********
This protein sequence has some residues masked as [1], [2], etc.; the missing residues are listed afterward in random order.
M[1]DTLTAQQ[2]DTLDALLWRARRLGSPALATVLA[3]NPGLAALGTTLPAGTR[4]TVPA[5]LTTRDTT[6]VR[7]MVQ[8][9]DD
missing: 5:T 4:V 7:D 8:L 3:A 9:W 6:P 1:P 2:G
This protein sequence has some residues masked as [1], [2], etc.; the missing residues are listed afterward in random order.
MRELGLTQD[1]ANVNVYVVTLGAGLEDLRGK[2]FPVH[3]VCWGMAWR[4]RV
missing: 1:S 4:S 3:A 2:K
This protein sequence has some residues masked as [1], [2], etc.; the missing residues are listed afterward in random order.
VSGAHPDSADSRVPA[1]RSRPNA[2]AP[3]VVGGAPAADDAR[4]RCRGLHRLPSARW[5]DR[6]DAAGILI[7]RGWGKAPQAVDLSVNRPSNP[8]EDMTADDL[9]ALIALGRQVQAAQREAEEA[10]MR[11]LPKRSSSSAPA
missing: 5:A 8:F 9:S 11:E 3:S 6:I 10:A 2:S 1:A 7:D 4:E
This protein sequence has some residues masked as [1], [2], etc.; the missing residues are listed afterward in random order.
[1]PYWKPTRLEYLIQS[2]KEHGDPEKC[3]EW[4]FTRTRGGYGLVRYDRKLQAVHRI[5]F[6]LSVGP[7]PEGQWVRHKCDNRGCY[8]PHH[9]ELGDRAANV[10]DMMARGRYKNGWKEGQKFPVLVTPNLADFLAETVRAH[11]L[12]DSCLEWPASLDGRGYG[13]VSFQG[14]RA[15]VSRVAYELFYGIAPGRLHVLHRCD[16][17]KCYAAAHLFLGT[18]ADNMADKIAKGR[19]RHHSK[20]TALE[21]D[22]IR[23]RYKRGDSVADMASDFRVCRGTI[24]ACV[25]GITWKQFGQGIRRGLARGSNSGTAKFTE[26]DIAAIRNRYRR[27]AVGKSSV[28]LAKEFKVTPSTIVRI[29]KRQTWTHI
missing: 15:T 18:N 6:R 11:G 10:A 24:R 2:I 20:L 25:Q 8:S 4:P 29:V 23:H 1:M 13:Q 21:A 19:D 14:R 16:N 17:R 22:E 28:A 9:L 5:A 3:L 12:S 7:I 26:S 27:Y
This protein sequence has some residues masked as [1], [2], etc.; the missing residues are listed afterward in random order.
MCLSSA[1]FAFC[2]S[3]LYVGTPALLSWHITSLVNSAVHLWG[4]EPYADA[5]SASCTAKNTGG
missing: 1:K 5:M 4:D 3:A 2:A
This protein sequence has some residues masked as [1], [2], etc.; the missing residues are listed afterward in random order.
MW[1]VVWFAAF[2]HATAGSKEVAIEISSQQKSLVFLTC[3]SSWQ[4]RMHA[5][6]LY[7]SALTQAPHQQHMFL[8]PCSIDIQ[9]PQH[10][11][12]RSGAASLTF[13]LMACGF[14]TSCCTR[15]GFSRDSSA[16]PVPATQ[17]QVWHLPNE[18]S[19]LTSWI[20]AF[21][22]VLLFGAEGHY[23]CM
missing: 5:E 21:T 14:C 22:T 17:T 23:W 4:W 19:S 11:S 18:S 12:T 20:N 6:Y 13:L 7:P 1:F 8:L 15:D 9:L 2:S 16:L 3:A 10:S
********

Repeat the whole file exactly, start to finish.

This protein sequence has some residues masked as [1], [2], etc.; the missing residues are listed afterward in random order.
M[1]DTLTAQQ[2]DTLDALLWRARRLGSPALATVLA[3]NPGLAALGTTLPAGTR[4]TVPA[5]LTTRDTT[6]VR[7]MVQ[8][9]DD
missing: 5:T 4:V 7:D 8:L 3:A 9:W 6:P 1:P 2:G
This protein sequence has some residues masked as [1], [2], etc.; the missing residues are listed afterward in random order.
MRELGLTQD[1]ANVNVYVVTLGAGLEDLRGK[2]FPVH[3]VCWGMAWR[4]RV
missing: 1:S 4:S 3:A 2:K
This protein sequence has some residues masked as [1], [2], etc.; the missing residues are listed afterward in random order.
VSGAHPDSADSRVPA[1]RSRPNA[2]AP[3]VVGGAPAADDAR[4]RCRGLHRLPSARW[5]DR[6]DAAGILI[7]RGWGKAPQAVDLSVNRPSNP[8]EDMTADDL[9]ALIALGRQVQAAQREAEEA[10]MR[11]LPKRSSSSAPA
missing: 5:A 8:F 9:S 11:E 3:S 6:I 10:A 2:S 1:A 7:D 4:E
This protein sequence has some residues masked as [1], [2], etc.; the missing residues are listed afterward in random order.
[1]PYWKPTRLEYLIQS[2]KEHGDPEKC[3]EW[4]FTRTRGGYGLVRYDRKLQAVHRI[5]F[6]LSVGP[7]PEGQWVRHKCDNRGCY[8]PHH[9]ELGDRAANV[10]DMMARGRYKNGWKEGQKFPVLVTPNLADFLAETVRAH[11]L[12]DSCLEWPASLDGRGYG[13]VSFQG[14]RA[15]VSRVAYELFYGIAPGRLHVLHRCD[16][17]KCYAAAHLFLGT[18]ADNMADKIAKGR[19]RHHSK[20]TALE[21]D[22]IR[23]RYKRGDSVADMASDFRVCRGTI[24]ACV[25]GITWKQFGQGIRRGLARGSNSGTAKFTE[26]DIAAIRNRYRR[27]AVGKSSV[28]LAKEFKVTPSTIVRI[29]KRQTWTHI
missing: 15:T 18:N 6:R 11:G 10:A 24:R 2:I 20:L 25:Q 8:S 4:P 29:V 23:H 1:M 13:Q 21:A 19:D 14:R 16:N 17:R 22:E 28:A 9:L 5:A 3:L 12:S 7:I 26:S 27:Y
This protein sequence has some residues masked as [1], [2], etc.; the missing residues are listed afterward in random order.
MCLSSA[1]FAFC[2]S[3]LYVGTPALLSWHITSLVNSAVHLWG[4]EPYADA[5]SASCTAKNTGG
missing: 1:K 5:M 4:D 3:A 2:A
This protein sequence has some residues masked as [1], [2], etc.; the missing residues are listed afterward in random order.
MW[1]VVWFAAF[2]HATAGSKEVAIEISSQQKSLVFLTC[3]SSWQ[4]RMHA[5][6]LY[7]SALTQAPHQQHMFL[8]PCSIDIQ[9]PQH[10][11][12]RSGAASLTF[13]LMACGF[14]TSCCTR[15]GFSRDSSA[16]PVPATQ[17]QVWHLPNE[18]S[19]LTSWI[20]AF[21][22]VLLFGAEGHY[23]CM
missing: 5:E 21:T 14:C 22:T 17:T 23:W 4:W 19:S 11:S 18:S 12:T 20:N 6:Y 13:L 7:P 1:F 8:L 15:D 9:L 2:S 16:L 3:A 10:S